Card cracking is a type of scam that typically targets individuals, especially young adults and college students who might be open to the prospect of making some “easy money,” or empathetic older adults who fall prey to a “sad story” from someone claiming to be in need or danger. Card cracking is a modern version of letters that used to arrive from faraway lands, sent by a “prince” whose family or inheritance can only be saved if you can help them by holding onto their money until they can escape their enemies. Of course, in return for your help the “prince” will happily share his riches with you in return. All you need to do is provide your bank account information so he can send you their money for safekeeping, and everyone can live happily after. Even today, one may occasionally find an email version of these letters in one’s spam folder.
In today’s digital world, card crackers lure people with false promises into sharing their debit card and PIN information, which the scammers then use to withdraw money or make unauthorized transactions. Victims usually end up losing their money and may even become criminally liable as an accomplice. Here’s how card cracking scams work:
Step 1: Recruitment
Scammers often approach potential victims through social media, text messages, or in person. They may pose as a friend, acquaintance, or financial institution representative, or even brazenly stand on the sidewalk outside the entrance of a financial institution.
Step 2: Promises
The scammer will offer the mark a tempting proposition that makes them feel good about themselves for helping someone out and smart for making some money at the same time – a “win-win” for everyone: “If you could just share your debit card information temporarily to facilitate this transaction, or help me cash this $10,000 check, I promise to give you $1,000!”
Step 3: Sharing of Personal Information
The victim is asked to provide their debit card number, PIN, access to their online banking credentials, or deposit the check in person at their local bank branch. Scammers may also request personal information like social security numbers.
Step 4: Account Takeover
Once the scammer has the victim’s information, they use it to make withdrawals or transactions that drain the account and leave the victim with a loss. Or worse, they take a sizeable chunk of the deposited funds and leave the rest in the account as for the victim’s “reward” for their assistance, until the deposited check bounces and the victim is now liable for the money and faces charges of check fraud.
If it sounds too good to be true, it probably is. Be cautious of unsolicited offers that promise quick money for sharing your financial information. If someone you don’t know claims you’re the only one who can help them and it involves money, just say no.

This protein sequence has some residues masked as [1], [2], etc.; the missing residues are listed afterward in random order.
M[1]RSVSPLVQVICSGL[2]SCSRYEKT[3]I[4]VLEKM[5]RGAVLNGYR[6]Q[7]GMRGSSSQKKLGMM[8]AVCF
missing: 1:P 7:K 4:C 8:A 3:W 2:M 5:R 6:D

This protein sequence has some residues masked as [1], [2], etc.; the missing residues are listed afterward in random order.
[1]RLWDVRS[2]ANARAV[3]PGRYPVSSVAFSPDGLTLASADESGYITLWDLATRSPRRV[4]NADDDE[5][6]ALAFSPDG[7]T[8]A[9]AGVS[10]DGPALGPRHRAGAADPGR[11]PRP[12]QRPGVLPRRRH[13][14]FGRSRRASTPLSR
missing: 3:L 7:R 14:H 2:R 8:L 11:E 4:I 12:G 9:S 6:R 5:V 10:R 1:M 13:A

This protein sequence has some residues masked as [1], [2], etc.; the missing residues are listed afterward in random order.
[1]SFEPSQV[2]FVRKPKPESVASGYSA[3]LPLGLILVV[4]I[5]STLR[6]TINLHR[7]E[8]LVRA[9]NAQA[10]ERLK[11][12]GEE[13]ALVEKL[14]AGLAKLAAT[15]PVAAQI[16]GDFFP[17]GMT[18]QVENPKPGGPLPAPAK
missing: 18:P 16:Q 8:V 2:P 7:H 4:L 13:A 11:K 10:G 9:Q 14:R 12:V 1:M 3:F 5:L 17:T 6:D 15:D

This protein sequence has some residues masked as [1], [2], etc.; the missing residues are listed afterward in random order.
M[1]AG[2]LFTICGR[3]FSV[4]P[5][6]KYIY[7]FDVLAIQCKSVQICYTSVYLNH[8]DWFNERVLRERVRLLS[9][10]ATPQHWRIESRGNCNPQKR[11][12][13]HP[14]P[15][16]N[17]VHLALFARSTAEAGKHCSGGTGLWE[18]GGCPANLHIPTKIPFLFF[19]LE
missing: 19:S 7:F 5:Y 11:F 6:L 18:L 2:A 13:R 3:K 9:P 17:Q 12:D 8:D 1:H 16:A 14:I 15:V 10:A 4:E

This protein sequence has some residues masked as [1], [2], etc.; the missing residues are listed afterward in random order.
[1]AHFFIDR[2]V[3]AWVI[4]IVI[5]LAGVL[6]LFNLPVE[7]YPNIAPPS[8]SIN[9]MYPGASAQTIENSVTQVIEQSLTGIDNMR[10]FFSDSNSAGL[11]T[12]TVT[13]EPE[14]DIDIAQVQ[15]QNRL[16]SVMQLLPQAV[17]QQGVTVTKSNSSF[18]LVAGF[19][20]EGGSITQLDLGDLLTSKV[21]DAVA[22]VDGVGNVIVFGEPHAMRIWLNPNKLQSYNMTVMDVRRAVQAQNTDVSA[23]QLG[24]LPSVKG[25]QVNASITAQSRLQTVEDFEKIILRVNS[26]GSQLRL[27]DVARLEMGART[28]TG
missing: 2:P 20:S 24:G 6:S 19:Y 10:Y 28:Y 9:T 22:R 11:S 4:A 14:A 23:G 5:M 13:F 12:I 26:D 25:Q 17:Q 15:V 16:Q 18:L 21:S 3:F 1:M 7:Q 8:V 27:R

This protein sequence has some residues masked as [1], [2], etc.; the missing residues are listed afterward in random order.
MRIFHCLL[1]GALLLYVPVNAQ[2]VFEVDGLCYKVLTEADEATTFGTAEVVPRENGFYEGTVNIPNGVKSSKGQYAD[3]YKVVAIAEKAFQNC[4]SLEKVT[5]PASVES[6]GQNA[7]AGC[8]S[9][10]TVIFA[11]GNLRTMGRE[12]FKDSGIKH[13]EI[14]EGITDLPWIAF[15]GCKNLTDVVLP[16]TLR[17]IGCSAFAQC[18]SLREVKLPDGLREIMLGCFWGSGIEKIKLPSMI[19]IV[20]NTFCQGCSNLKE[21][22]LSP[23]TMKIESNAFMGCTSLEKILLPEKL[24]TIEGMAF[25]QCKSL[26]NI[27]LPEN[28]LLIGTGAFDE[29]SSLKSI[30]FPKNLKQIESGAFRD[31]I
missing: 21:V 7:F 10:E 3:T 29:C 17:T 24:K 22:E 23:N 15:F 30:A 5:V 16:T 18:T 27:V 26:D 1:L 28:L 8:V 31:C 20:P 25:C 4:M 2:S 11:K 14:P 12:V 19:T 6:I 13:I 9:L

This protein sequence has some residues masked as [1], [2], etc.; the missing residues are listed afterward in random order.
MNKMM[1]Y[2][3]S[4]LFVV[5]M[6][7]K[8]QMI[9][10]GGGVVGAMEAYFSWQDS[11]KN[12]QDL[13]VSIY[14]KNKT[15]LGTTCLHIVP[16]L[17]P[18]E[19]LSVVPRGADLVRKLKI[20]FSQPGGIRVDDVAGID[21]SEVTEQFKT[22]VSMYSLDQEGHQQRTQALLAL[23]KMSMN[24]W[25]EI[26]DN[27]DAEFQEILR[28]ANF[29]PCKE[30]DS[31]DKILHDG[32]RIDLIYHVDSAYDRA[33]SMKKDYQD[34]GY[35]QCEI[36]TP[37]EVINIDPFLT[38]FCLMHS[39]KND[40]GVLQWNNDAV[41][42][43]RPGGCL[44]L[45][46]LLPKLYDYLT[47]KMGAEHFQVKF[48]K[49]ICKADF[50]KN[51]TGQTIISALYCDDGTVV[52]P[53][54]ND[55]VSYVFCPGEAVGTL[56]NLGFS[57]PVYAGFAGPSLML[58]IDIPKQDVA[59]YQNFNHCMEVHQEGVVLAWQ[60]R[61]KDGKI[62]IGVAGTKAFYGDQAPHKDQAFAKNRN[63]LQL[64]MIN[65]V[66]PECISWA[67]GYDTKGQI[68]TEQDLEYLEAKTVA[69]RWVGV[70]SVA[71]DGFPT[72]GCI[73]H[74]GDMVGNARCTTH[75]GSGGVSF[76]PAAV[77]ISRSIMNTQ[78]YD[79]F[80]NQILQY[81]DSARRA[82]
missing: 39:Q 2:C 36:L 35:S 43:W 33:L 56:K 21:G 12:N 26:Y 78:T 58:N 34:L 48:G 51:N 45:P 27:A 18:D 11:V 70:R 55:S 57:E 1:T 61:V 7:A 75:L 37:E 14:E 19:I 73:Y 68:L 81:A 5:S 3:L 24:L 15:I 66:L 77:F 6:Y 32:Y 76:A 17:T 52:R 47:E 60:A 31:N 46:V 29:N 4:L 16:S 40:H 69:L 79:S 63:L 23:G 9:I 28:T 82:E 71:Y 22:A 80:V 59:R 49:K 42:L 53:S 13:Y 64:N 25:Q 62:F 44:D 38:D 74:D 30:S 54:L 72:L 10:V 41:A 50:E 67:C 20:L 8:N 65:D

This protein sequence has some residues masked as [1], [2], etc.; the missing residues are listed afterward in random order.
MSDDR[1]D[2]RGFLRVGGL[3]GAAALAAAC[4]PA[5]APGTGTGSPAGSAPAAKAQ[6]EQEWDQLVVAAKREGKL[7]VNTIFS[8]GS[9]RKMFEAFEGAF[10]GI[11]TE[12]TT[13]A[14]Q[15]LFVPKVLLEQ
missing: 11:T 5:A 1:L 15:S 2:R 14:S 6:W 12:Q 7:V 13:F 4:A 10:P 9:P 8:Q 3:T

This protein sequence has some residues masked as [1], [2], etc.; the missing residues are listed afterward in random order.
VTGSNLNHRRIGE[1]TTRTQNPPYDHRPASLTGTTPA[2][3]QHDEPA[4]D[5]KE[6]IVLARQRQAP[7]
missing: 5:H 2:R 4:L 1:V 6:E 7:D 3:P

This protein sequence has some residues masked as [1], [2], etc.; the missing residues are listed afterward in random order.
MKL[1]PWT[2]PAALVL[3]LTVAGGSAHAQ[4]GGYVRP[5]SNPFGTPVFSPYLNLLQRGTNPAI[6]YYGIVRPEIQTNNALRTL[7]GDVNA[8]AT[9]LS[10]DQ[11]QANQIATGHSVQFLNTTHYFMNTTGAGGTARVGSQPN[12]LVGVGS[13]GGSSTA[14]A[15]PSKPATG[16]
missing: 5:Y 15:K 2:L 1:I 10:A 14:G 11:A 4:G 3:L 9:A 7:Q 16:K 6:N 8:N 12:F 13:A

Protect Your Personal Information
We can never say this often enough: never, ever share your debit card number, PIN, or online banking credentials with anyone, especially strangers. Financial institutions do not require this information to send money. No one will ever ask you for this information unless they intend to take your money from you without your permission.
Don’t Trust, Verify
If someone approaches you with a financial opportunity, verify their identity. Contact your financial institution directly and confirm the legitimacy of any offers. Legitimate people and institutions won’t mind these kinds of inquiries.
Monitor Your Accounts
Regularly check bank and credit card statements for any unauthorized or suspicious transactions. Report any discrepancies to your bank immediately.
Be aware of common scams and how they work. Knowledge is your best defense against falling victim to fraudulent schemes.
Report Suspicious Activity
If you suspect you have encountered a card cracking scam or have been a victim, report it to your local law enforcement and your bank. You can also report it to the Federal Trade Commission (FTC) at ftccomplaintassistant.gov.
Social Media Privacy Settings
Adjust your social media privacy settings to limit the personal information that strangers can access about you. If you aren’t a public figure, your account should be private, not public. Scammers often use social media to identify potential victims. You don’t need to share everything with people you don’t know. Do not accept friend or follow requests from people you do not know, this is the first step to try to draw you in. Beware of strange requests from your current Friends list. Social Media account hacking is a common way to obtain a list of potential scam targets.
Don’t respond to quizzes or games on social media that ask you about your car, your pet’s name, where you went to school, or your first concert. These are often bait traps to try to steal your ID or passwords.
Card cracking scams prey on people’s desire for easy money, but they can have serious financial and legal consequences. By staying informed and cautious, you can protect yourself from falling victim to such scams. The legal consequences for participating in check fraud can be severe.
At Lafayette Federal Credit Union, we are committed to protecting your security by helping to safeguard your money and your identity. Contact us to learn how we can work with you to boost your financial well-being.